Under most zoning acts, these boards have the authority to grant variances from the strict letter of the zoning ordinance. The variance procedure "fulfil[s] a sort of `escape hatch' or `safety valve' function for individual landowners who would suffer special hardship from the literal application of the ... zoning ordinance." City & Borough of Juneau v. Thibodeau, 595 P.2d 626, 633 (Alaska 1979). See also A. Rathkopf, 3 The Law of Zoning and Planning § 38 (1979); N. Williams, 5 American Planning Law § 129.05 (1985); Greenawalt v. Zoning Board of Adj. of Davenport, 345 N.W.2d 537, 541 (Iowa 1984); Ouimette v. City of Somersworth, 119 N.H. 292, 402 A.2d 159, 161 (1979); Otto v. Steinhilber, 282 N.Y. 71, 24 N.E.2d 851, 852 (1939); Packer v. Hornsby, 221 Va. 117, 267 S.E.2d 140, 142 (1980). It is often said that "[t]he variance provides an administrative alternative for individual relief that can avoid the damage that can occur to a zoning ordinance as a result of as applied taking litigation." D. Mandelker, Land Use Law, at 169 (1982). The general rule is that the authority to grant a variance should be exercised sparingly and only under exceptional circumstances. See e.g., A. Rathkopf, supra, § 37.06, at 69; Ivancovich v. City of Tucson Bd. of Zoning Adj., 22 Ariz.App. 530, 529 P.2d 242, 247 (1974); Lovely v. Zoning Bd. of Appeals of City of Presque Isle, 259 A.2d 666 (Me.1969); Brown v. Beuc, 384 S.W.2d 845, 851 (Mo. App.1964); Kensington South v. Zoning Bd. of Adj., 80 Pa.Cmwlth. 546, 471 A.2d 1317, 1319 (1984).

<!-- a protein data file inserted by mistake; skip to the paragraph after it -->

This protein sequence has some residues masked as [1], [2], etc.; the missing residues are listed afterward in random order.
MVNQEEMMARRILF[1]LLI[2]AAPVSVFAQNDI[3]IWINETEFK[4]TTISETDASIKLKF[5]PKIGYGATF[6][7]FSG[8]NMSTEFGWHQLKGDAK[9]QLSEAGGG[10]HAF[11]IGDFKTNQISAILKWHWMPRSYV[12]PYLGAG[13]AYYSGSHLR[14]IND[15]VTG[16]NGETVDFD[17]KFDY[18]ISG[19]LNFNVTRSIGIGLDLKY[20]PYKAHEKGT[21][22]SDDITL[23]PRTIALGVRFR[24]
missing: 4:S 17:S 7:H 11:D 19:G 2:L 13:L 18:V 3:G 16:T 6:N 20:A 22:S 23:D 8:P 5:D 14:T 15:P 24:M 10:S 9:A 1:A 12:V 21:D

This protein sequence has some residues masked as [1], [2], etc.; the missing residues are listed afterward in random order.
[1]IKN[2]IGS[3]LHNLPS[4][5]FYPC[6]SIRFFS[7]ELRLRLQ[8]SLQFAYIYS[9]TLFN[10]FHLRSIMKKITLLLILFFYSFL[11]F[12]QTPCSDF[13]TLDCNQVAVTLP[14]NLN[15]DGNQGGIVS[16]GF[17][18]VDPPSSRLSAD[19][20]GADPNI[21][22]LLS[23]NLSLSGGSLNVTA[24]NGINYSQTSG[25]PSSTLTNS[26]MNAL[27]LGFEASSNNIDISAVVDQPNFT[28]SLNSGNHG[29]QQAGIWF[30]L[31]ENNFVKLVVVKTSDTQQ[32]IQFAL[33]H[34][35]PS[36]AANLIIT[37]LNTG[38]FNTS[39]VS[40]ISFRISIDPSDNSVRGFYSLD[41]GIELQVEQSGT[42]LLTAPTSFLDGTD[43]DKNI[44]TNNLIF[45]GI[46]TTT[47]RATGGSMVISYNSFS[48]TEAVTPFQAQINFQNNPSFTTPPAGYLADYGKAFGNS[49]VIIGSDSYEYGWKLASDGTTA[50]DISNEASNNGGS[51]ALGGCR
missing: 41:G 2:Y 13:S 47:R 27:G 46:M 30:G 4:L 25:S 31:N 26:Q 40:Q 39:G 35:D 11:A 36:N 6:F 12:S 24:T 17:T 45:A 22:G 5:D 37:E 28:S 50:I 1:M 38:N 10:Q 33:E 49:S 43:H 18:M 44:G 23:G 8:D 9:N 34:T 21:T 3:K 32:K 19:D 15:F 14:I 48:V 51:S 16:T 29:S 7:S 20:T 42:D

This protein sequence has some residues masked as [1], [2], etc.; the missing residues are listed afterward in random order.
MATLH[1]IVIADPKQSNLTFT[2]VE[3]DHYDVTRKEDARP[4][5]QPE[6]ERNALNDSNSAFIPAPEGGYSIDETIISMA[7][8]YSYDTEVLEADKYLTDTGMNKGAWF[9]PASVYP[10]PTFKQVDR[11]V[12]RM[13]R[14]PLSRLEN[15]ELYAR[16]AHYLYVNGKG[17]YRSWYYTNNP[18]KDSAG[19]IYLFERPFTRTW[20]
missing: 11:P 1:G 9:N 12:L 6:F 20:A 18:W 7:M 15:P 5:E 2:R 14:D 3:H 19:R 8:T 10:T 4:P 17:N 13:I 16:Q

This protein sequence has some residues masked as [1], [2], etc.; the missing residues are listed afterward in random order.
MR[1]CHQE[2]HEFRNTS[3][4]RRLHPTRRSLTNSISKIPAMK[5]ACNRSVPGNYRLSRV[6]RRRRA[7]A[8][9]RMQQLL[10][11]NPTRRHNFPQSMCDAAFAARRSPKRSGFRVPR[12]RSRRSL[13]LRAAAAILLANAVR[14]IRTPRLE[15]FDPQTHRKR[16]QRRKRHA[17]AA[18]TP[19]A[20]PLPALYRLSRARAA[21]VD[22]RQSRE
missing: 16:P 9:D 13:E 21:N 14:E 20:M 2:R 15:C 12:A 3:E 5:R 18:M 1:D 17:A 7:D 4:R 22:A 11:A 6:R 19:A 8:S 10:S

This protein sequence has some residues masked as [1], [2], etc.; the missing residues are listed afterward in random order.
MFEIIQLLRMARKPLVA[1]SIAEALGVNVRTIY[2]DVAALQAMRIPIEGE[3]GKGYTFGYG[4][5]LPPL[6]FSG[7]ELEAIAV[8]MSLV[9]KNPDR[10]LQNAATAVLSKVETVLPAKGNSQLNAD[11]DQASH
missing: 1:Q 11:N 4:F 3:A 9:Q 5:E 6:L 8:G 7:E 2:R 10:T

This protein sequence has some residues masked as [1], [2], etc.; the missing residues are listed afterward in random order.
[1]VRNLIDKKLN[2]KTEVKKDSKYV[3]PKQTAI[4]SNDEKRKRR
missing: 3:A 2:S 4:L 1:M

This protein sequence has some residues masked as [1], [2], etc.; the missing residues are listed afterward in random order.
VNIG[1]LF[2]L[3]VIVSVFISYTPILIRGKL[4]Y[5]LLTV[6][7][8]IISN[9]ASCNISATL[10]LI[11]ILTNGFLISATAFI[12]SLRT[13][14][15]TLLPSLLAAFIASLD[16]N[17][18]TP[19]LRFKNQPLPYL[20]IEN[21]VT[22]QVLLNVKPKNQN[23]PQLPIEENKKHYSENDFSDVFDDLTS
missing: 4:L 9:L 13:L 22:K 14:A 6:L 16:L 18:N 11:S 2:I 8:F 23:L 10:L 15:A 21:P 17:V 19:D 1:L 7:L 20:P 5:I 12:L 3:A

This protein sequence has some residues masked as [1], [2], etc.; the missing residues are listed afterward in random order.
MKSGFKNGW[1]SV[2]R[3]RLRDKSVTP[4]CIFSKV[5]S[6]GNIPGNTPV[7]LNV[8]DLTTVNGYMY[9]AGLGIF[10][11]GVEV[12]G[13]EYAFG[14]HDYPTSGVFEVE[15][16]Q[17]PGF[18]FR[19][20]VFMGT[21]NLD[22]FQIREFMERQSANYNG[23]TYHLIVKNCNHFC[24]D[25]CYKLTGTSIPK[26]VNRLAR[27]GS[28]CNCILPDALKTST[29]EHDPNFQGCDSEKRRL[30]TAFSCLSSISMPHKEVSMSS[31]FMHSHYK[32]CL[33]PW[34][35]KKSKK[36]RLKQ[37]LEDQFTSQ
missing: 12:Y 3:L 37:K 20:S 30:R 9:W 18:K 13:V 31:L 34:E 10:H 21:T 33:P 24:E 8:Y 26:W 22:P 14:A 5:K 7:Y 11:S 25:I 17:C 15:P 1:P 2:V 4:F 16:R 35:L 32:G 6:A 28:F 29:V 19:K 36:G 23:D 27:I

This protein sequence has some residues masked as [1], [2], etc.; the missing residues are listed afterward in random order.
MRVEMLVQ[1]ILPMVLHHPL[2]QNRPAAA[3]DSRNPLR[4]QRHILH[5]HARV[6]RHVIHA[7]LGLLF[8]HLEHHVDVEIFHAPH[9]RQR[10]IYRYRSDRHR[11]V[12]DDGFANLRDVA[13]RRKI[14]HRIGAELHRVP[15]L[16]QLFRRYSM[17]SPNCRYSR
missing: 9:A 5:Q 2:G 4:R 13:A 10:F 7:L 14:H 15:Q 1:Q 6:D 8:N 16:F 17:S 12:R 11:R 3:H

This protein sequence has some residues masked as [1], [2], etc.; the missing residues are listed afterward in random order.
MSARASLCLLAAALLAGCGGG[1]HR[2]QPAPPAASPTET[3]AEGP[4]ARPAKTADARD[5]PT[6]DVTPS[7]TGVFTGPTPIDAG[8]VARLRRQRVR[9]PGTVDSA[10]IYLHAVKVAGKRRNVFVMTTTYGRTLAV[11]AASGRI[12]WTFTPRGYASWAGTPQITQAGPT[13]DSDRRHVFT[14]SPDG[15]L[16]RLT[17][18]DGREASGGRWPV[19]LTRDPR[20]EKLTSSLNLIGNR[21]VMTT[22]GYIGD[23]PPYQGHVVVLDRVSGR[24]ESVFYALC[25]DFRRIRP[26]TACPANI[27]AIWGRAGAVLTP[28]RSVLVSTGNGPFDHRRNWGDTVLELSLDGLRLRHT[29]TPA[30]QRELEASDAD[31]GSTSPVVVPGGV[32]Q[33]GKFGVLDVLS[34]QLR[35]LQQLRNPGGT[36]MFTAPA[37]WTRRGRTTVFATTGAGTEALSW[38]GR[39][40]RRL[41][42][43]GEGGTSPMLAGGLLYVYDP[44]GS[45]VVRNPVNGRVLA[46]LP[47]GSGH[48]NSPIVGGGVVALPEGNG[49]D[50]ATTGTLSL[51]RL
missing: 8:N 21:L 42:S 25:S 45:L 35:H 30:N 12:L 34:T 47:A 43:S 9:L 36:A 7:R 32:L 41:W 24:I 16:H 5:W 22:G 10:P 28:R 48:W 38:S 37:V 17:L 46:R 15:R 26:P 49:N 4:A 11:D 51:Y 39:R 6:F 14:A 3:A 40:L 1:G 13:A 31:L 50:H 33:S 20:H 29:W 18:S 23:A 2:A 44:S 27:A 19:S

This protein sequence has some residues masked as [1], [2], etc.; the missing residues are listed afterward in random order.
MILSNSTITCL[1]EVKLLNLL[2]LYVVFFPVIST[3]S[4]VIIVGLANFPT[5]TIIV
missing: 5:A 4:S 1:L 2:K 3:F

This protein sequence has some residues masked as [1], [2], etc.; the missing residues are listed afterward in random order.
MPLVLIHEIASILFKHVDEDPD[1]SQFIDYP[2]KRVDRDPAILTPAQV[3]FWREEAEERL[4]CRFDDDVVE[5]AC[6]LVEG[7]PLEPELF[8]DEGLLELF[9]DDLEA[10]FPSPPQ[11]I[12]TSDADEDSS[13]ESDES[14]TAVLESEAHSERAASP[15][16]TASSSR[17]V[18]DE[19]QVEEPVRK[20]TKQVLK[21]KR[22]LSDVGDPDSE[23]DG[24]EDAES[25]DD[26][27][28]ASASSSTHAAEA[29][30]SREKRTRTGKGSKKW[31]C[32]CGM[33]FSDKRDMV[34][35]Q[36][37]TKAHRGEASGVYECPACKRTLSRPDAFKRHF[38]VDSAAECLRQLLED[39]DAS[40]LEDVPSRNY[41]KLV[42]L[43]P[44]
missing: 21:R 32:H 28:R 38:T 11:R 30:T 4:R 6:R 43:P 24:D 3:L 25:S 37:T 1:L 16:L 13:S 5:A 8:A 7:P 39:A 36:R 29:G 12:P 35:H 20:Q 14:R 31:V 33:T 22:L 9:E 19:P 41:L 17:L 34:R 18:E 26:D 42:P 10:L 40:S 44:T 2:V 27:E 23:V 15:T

Both the majority of courts and the commentators recognize two types of variances: an area (nonuse) variance and a use variance.

    The two types of variances with which cases are customarily concerned are "use" variances and "nonuse variances." The latter consist mostly of variances of bulk restrictions, of area, height, density, setback, side line restrictions, and restrictions coverning miscellaneous subjects, including the right to enlarge nonconforming uses or to alter nonconforming structures.
    As the name indicates, a use variance is one which permits a use other than one of those prescribed by the zoning ordinance in the particular district; it permits a use which the ordinance prohibits. A nonuse variance authorizes deviations from restrictions which relate to a permitted use, rather than limitations on the use itself, that is, restrictions on the bulk of buildings, or relating to their height, size, and extent of lot coverage, or minimum habitable area therein, or on the placement of buildings and structures on the lot with respect to required yards. Variances made necessary by the physical characteristics of the lot itself are nonuse variances of a kind commonly termed "area variances."

    A. Rathkopf, supra, § 38.01. Many zoning acts or ordinances expressly distinguish between the two types of variances. N. Williams, supra, § 129.07, at 17. When the distinction is not statutory, "the courts have always distinguished use from area variances." D. Mandelker, Land Use Law, at 167. (1982). Some jurisdictions, whether by express statutory directive or by court interpretation, do not permit the *414 grant of a use variance. D. Mandelker, Land Use Law, at 168; N. Williams, supra, § 132, at 31. E.G., Wells v. Zoning Bd. of Appeals, 180 Conn. 193, 429 A.2d 467, 469-70 (1980).